Is a fat tax coming to Australia New Zealand-min

Is a “Fat Tax” Coming to Australia and New Zealand?

With Denmark having just been the first country to introduce a “Fat Tax”, the online community has been awash with criticism.  Will governments in Australia and New Zealand impose similar legislation onto us in the future?

What’s happening in Denmark?

Denmark already had additional taxes on sugar, chocolate and soft drinks, but they have just introduced a tax on saturated fat.  A tax of 16 kroner ($2.95 AUD/ $3.72 NZD) per kilo of saturated fat, where the product contains over 2.3% fat, will be passed onto the consumer.  This would add about 50 cents AUD to the price of a pack of butter.  So if my calculations are correct, that would add on about $2.50 AUD to the one litre tin of coconut oil I bought last week – but under 30 cents AUD to the same volume of cheap, nasty vegetable oil?  The calculation sounds overly complex and it based on the fat used in creating a product, rather than the percentage fat in the final product.  This sounds like a recipe for Frankenfoods, rather than whole, unprocessed foods…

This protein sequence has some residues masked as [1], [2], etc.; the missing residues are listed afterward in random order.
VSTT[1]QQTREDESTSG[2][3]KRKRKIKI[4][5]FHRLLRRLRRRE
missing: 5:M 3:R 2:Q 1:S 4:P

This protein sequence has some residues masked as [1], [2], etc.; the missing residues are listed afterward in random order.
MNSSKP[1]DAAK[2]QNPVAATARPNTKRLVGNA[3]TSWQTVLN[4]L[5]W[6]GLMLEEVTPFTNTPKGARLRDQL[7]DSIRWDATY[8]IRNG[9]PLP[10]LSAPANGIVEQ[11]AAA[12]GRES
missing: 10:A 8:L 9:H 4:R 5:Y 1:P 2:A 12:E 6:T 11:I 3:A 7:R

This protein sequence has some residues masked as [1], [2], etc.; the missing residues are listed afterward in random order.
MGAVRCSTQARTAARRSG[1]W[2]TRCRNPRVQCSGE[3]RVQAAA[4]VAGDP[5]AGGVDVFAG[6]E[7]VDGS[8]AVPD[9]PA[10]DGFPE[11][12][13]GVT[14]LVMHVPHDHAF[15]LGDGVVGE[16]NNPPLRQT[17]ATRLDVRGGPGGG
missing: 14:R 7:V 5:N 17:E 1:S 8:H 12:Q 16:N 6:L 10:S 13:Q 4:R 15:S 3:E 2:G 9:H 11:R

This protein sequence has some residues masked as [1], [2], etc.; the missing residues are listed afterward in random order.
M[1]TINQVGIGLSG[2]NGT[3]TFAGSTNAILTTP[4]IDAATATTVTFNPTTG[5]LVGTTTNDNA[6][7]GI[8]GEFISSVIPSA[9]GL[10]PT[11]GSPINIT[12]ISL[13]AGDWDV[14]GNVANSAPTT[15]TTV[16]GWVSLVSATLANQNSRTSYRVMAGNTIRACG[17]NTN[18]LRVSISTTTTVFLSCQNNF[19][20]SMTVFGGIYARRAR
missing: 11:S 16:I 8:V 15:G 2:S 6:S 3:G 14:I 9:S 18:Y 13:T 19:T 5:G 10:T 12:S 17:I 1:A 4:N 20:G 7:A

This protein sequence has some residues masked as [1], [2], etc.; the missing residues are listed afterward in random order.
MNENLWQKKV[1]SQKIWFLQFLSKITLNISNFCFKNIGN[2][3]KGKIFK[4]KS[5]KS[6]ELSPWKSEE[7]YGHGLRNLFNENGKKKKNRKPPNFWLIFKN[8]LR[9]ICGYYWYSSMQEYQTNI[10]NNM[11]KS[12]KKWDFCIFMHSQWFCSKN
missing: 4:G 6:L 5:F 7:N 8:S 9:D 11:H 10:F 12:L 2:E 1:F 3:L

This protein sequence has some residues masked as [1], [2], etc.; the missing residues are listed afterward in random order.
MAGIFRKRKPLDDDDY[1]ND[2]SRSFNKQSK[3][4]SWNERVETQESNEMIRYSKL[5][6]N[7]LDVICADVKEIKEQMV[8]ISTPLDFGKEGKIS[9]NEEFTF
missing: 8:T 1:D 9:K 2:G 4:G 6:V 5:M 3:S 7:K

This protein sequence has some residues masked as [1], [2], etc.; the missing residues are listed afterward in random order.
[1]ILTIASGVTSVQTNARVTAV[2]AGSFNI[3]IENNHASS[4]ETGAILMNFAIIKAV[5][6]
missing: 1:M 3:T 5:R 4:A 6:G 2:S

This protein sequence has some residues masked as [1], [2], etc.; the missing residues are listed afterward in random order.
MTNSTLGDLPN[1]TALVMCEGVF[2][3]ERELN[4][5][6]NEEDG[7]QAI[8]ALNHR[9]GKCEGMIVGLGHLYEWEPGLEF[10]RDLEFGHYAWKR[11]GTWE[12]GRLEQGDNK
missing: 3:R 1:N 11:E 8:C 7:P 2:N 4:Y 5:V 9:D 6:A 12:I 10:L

The motives of Denmark, which are to increase the countries average life expectancy, may be honourable.  However, their execution is based solely on the incorrect lipid hypothesis; despite it now becoming more widely accepted that saturated fat is not the cause of obesity and heart disease.

I also have serious concerns about a government deciding what we should or should not eat.  Where people have access to health information and resources it should be their choice what they eat.  This is even more imperative where the government in question is basing their health views on incorrect, outdated fads such as the lipid hypothesis.  Such a fat tax penalises eating a healthy Paleo diet, despite this being, what I would consider, the healthiest diet going.

Would-a-Fat-Tax-Target-the-Right-Fats Australia New Zealand-min

Would a “Fat Tax” target the right fats?

What about Australia?